Schools in Virginia use a 23-year-old test, the Phonological Awareness Literacy Screening, to assess student literacy and see whether students risk developing reading difficulties. It took Symone Walker, a parent from Arlington, Va., a long time to realize the test — known by the acronym PALS — didn’t work for her son.

He took PALS several times but was never identified as having dyslexia until last year, when he started eighth grade.

“Consequently,” Walker said, “he is facing a daunting uphill battle as he is headed into high school in August and could be in jeopardy of not graduating on time based on the extensive remediation that he needs.”

How was his problem finally spotted? He was given an expensive battery of other tests. Several experts and activists, including Walker, want Virginia to start a pilot program to see how what they consider the quickest, least-expensive and best-researched of the alternative methods, the Rapid Automatized Naming test (RAN), works as a supplement to PALS.

A Virginia Senate subcommittee delayed action on that until next year. State Education Department spokesman Charles Pyle said officials worried that what parents such as Walker wanted educators to do with RAN was “a broader purpose than for which it was designed.” Because RAN’s performance data was based on tests in the Midwest, he said, “there are concerns about the dissimilarity between this sample and Virginia’s student population, as well as the sample size.”

Pyle said the department wants to improve PALS and also add a RAN test to its system for identifying reading difficulties. But parents who have been working on the issue say they are enraged by the delay. “I am sick to my stomach,” Walker said.

It is one more sign of rising concern over failure to give all children the intensive phonics lessons proven many years ago to be essential to mastering reading.

Reading is becoming a lively issue in many parts of the country. California recently agreed in a lawsuit settlement to spend $53 million over three years in 75 low-performing elementary schools to improve reading instruction. Only about half of third-graders have met that state’s reading standards, part of a national failure to teach the vital skill to impoverished children.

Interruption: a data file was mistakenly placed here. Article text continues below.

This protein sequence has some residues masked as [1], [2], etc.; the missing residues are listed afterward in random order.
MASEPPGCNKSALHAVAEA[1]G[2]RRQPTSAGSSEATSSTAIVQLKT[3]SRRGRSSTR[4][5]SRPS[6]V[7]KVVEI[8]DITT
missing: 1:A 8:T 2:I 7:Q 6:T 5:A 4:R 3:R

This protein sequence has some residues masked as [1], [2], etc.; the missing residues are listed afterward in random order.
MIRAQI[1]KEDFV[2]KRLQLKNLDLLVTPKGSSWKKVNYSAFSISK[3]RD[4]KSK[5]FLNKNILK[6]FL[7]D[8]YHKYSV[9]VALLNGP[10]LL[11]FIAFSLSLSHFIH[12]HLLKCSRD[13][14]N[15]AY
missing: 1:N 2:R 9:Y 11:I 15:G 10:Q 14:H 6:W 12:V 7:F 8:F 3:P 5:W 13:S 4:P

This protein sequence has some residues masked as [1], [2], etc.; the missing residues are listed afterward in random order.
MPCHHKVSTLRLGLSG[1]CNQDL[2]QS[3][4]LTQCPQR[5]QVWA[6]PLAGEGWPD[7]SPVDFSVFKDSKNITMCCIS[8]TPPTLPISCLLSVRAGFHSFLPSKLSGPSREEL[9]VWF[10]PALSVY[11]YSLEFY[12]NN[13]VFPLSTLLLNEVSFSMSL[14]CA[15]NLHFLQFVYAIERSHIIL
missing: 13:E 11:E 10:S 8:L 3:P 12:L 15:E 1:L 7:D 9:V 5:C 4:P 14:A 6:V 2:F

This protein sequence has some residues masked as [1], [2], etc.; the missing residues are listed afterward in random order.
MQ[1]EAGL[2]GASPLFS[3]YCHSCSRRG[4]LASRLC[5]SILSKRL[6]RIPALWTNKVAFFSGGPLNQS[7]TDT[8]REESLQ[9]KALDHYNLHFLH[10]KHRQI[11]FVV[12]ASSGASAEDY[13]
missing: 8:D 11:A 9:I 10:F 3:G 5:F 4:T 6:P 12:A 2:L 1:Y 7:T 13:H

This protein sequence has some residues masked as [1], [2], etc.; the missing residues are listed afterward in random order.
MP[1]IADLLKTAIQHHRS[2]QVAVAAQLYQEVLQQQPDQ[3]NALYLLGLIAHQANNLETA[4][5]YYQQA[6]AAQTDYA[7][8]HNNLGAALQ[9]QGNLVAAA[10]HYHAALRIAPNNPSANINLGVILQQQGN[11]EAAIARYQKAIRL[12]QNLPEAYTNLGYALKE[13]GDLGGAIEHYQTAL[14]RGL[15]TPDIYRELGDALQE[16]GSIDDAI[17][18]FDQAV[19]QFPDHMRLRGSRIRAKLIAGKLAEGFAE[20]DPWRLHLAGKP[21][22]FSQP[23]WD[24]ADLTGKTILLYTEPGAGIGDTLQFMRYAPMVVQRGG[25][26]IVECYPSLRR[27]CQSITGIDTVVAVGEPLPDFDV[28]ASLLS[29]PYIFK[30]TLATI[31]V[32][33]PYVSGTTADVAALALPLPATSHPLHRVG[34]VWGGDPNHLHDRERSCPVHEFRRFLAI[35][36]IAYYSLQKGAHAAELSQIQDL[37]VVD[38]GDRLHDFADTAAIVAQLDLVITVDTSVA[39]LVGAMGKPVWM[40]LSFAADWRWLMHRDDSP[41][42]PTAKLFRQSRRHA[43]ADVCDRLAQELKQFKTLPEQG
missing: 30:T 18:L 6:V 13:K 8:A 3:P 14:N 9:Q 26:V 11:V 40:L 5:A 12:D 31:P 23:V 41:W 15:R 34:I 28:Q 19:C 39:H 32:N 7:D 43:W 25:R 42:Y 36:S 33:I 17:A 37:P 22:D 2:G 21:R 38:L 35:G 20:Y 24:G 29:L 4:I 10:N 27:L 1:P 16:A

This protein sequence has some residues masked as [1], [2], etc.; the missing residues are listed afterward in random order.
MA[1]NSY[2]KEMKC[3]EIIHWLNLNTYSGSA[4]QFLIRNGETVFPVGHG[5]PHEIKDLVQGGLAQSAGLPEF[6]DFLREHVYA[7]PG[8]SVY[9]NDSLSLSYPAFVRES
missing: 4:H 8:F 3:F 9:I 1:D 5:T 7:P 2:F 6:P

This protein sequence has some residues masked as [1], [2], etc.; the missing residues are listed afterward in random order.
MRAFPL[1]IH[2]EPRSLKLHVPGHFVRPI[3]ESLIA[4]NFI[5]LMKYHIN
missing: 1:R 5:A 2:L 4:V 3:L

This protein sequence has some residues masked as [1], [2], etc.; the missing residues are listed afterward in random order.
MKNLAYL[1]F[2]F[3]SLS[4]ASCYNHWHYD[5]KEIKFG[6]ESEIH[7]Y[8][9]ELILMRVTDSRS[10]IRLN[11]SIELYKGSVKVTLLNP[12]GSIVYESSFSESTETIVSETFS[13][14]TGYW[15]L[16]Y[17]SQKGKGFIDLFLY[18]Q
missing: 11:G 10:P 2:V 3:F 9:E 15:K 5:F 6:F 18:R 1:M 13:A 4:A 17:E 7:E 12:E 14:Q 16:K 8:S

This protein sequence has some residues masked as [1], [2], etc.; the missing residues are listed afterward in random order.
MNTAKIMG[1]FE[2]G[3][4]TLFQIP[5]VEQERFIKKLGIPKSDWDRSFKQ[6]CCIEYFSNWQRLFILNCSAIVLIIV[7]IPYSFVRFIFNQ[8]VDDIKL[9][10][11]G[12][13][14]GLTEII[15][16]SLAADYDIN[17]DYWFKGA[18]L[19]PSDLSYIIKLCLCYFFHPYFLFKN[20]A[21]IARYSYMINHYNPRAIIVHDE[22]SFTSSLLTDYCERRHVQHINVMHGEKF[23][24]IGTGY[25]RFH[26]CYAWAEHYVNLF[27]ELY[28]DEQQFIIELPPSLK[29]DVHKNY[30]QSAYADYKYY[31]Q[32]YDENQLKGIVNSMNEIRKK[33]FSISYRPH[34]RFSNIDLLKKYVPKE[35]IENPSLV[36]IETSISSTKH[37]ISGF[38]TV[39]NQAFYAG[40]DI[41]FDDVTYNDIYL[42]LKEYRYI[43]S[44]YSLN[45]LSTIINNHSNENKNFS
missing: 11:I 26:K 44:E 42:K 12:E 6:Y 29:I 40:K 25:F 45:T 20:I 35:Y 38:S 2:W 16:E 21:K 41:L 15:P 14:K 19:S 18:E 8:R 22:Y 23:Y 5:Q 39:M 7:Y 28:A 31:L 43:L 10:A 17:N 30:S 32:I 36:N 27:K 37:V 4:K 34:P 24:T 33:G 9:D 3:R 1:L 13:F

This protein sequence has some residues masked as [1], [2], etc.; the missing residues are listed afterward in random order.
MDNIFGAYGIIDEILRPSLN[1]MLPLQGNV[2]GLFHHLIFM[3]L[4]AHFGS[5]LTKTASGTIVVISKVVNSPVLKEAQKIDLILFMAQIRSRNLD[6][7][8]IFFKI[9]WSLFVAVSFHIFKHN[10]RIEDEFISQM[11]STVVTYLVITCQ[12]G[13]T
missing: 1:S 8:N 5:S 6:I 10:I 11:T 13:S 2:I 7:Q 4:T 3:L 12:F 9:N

It has hit hard in Virginia. Walker and two other leaders of the Arlington branch of the NAACP pointed to bad news for children in a January letter to state delegates.

There has been a persistent drop in scores on Virginia’s reading tests, according to federal data, the letter said. “Black and Hispanic students fare the worse in these results and are disproportionately impacted,” it stated.

They point to conclusions from the 2000 National Reading Panel that students need direct instruction in phonics, fluency, vocabulary and comprehension. But they said “educational institutions are failing to implement the Reading Panel’s findings.”

The argument about whether PALS or RAN is the better way to identify reading difficulties seems technical and obscure. But parents such as Walker with a child falling behind find the numbers galling. Arlington County school officials have, for instance, discovered in seven elementary schools that 15 percent to 21 percent of students — much like Walker’s son — passed the PALS but failed the RAN, a signed of undetected problems.

The delay is likely to bring even more heated discussion in Virginia, part of a national trend. The reading wars — the 1980s conflict over teaching that subject — appear to be back.